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Figure 1 Hourly ambulatory blood pressure (BP) measurements in a 58-year-old man with borderline hypertension. Solid circles, systolic pressure; open circles, diastolic pressure.

150/90 mmHg at 09:00 h and be classified as hypertensive, while at 14:00 h it might be 137/85 mmHg and would be classified as normotensive. Thus in a normal person blood pressure may vary markedly during a day associated with reactive events, but in some people the baseline blood pressure eventually rises to a level that is defined as 'hypertension.' In this person with hypertension there will be fluctuations in blood pressure associated with the same controls as in normal people, but the fluctuations may be exaggerated, leading to high blood pressure levels.

At different times of the day blood pressure is regulated by different systems. Thus, during the day the cardiovascular sympathetics activated by the barorecep-tors are important controls of blood pressure. When asleep the cardiovascular sympathetics turn off and blood pressure then appears to be maintained more by the renin angiotensin system. The variability in the activity of systems controlling blood pressure means that in hypertensive patients the response to drugs that act on these systems may have a circadian variation.

The etiology of essential hypertension is unknown; however, the condition is believed to result from an interaction of environmental and genetic factors. Environmental factors are undoubtedly of major importance, because in certain communities hypertension is virtually nonexistent; however, when such a community alters its life style, hypertension becomes common and may exist in 30% of the population. Not all people develop hypertension, and the ones who do are determined by their genetic composition (Figure 2). Investigations are under way to attempt to determine which individuals are more likely to develop hypertension and its complications, so that life style and environmental alterations can be initiated to prevent the disease occurring in such people. Certain specific genetic abnormalities have been identified and these cases are then removed from the classification of essential hypertension. It is of interest that the disorders that have been found in general alter sodium handling by the body. These have been either abnormalities in channels or transporters in the nephron that alter sodium excretion, or alternatively defects in circulating hormones that regulate the activity of the renal transporters. Hypertension is not seen in hunter-gatherer communities where sodium intake is low and potassium intake is high, and thus the genetic abnormality is not expressed phenotypically even though the genotype is probably present.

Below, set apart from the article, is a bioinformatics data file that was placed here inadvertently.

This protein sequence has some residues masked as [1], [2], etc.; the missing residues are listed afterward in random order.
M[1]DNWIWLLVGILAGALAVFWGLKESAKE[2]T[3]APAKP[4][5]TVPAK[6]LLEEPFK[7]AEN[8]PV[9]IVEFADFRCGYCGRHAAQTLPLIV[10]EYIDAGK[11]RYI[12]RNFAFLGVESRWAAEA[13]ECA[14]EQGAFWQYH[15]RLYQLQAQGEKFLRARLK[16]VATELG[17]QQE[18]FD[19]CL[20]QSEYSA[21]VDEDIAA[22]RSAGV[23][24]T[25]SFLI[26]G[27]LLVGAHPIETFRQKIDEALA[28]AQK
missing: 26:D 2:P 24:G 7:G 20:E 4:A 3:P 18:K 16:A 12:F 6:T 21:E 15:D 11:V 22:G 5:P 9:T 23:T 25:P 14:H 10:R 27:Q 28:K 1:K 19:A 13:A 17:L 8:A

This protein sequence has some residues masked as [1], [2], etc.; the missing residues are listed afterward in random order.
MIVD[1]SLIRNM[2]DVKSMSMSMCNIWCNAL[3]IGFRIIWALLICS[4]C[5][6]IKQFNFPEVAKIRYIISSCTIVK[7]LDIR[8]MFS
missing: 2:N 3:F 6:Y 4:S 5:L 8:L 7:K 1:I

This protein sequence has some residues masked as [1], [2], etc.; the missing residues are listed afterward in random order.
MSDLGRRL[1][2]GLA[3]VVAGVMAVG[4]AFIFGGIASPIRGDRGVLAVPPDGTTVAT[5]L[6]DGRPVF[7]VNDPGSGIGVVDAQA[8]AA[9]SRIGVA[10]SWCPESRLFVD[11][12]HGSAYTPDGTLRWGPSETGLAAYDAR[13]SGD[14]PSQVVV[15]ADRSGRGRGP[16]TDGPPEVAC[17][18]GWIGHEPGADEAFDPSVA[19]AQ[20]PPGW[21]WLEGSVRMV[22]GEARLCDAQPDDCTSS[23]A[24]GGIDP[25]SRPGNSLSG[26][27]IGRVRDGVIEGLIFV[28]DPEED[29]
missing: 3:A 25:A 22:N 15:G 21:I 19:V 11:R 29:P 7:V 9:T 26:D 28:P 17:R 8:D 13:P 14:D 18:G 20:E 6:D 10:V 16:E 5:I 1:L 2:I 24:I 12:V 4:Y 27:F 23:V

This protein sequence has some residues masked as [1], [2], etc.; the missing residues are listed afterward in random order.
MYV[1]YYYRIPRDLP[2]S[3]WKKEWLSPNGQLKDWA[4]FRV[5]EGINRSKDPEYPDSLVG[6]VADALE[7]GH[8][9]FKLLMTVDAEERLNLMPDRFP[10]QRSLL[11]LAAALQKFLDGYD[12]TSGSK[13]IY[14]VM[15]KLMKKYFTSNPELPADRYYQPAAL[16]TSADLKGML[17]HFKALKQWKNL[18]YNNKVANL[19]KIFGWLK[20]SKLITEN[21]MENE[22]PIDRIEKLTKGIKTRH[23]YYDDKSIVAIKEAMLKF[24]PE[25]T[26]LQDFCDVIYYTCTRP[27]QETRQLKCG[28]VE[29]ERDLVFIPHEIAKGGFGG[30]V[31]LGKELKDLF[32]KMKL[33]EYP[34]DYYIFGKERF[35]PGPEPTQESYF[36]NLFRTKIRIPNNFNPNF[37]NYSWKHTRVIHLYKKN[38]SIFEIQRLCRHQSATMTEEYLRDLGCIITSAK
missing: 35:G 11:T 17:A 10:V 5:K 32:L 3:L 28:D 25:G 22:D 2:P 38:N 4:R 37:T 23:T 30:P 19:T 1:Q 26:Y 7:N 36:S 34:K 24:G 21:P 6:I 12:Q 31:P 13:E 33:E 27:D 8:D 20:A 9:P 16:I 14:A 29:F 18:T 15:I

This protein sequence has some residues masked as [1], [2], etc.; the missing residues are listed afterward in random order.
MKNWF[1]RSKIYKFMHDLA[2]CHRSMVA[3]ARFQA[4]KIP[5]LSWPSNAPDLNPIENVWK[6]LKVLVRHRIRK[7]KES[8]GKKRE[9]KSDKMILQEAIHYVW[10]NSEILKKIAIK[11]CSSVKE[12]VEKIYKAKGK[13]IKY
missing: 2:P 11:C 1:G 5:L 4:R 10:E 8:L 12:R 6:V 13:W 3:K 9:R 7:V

In established hypertension the defect is an increased peripheral resistance rather than an increased cardiac output. However, in people with minor blood pressure elevations and prehypertensive people cardiac output is increased, and it has been postulated that increased cardiac output in response to the retention of sodium

Figure 2 The interrelationships between sodium intake, renal function, hormonal control systems, and genetic inheritance in the etiology of hypertension and cardiac hypertrophy. BP, blood pressure.

is the initial hemodynamic change that leads to hypertension (Figure 2). However, experimentally hypertension can be produced without a stage of increased cardiac output, and increased peripheral resistance can result without an antecedent high cardiac output. It is likely that there is heterogeneity in the way people respond. The concept of an increased cardiac output leading to hypertension has been extensively developed by Guyton in a variety of computer and experimental models. However, in carefully conducted studies in which blood volume was measured in hypertensive patients, blood volume was decreased rather than increased, making this theory probably not applicable to all people. The relationship with sodium is also complicated. In young hypertensive subjects there is a better inverse correlation with total body potassium rather than a direct correlation with total body sodium content. In older people the correlation with body sodium content becomes more pronounced. The lack of a direct correlation between body sodium and hypertension in the young casts doubt on the absoluteness of the link between sodium and hypertension, and clearly potassium has an important effect modulating the response.

It has been suggested that the prime defect leading to increased peripheral resistance is the presence of a circulating factor that inhibits (Na+-K+)-ATPase

High sodium intake or impaired excretion

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